Morning Bell: Friedman’s Legacy of Fighting for School Choice for All
Amy Payne /
On the late Milton Friedman’s 100th birthday today, his words are truer than ever: “There is no respect in which inhabitants of a low-income neighborhood are so disadvantaged as in the kind of schooling they can get for their children.”
And the news from many parts of the country is disheartening. Despite a new school choice option for students in Louisiana, a teachers union there has threatened to sue private schools that accept voucher students this fall. Unions have fought school choice initiatives because they see options for students eroding their power structure.
The Administration is also fighting students’ best interest. Instead of promoting what works—school choice, empowering parents and students—President Obama just issued an executive order last week creating a new federal bureaucracy to single out African-American students for more government meddling in their education. The order states that:
substantial obstacles to equal educational opportunity still remain in America’s educational system. African Americans lack equal access to highly effective teachers and principals, safe schools, and challenging college-preparatory classes, and they disproportionately experience school discipline and referrals to special education.
The new White House Initiative on Educational Excellence for African Americans is supposed to “help expand educational opportunities, improve educational outcomes, and deliver a complete and competitive education for all African Americans.”
This is to be done “in part by supporting efforts to improve the recruitment, preparation, development, and retention of successful African American teachers and school leaders and other effective teachers and school leaders responsible for the education of African American students.”
America’s students don’t need teachers hand-picked for them by the teachers unions or by the federal government. They need the power to pick their own teachers. Parents need the freedom to send their children to the school of their choice—to find the academic and social environment that works best for them.
The old way isn’t working. The District of Columbia is spending nearly $30,000 per student “in a district that has one of the lowest graduation rates in the nation and produces some of the country’s lowest achievement scores,” laments Heritage’s Rachel Sheffield. This spending hasn’t changed the fact that “the graduation rate for D.C. students hovers around 60 percent, well below the nationwide average of 74 percent. Math and reading scores are also among the lowest in the country.”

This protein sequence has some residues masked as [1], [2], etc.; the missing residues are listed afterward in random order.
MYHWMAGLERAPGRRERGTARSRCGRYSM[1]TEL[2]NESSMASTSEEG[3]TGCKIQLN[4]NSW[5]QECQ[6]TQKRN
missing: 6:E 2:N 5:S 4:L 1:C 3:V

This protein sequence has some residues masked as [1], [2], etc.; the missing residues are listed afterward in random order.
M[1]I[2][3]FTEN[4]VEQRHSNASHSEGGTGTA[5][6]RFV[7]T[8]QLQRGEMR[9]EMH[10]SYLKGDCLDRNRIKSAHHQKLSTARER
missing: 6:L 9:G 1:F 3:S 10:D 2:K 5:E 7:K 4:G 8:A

D.C. is even paying students “with poor academic and behavioral records” to attend summer school, according to The Washington Examiner.
That isn’t the end of the story, however. Heritage’s Lindsey Burke reminds us that Friedman’s work on behalf of educational freedom goes on:
Today, we have a growing number of innovative school choice options—charters, vouchers, tax credits, online learning, and education savings accounts, to name a few. These options were conceived in the mind of Friedman and are being brought to life by reform-oriented governors and legislators across the country.
Funding for the D.C. Opportunity Scholarship Program, which allows children from low-income homes to escape the underperforming D.C. public schools and attend a private school of their choice, was saved for a year after President Obama threatened to end it altogether.
States are implementing school choice reforms because the results are astoundingly positive. According to federally mandated evaluations of the D.C. program, student achievement has increased, and graduation rates of voucher students have increased significantly. Graduation rates in D.C. public schools languish (hovering around 55 percent), and the public school system ranks last in the country in terms of academic achievement. Yet, students who used a voucher to attend private school had a 91 percent graduation rate.
Seeking success for their own students, Arizona enacted groundbreaking education savings accounts, and Indiana created the largest voucher program in the country.
As Friedman said, we will see improvements in education only “by privatizing a major segment of the educational system—i.e., by enabling a private, for-profit industry to develop that will provide a wide variety of learning opportunities and offer effective competition to public schools.”
Our students deserve the best, and they will choose it when given the opportunity.
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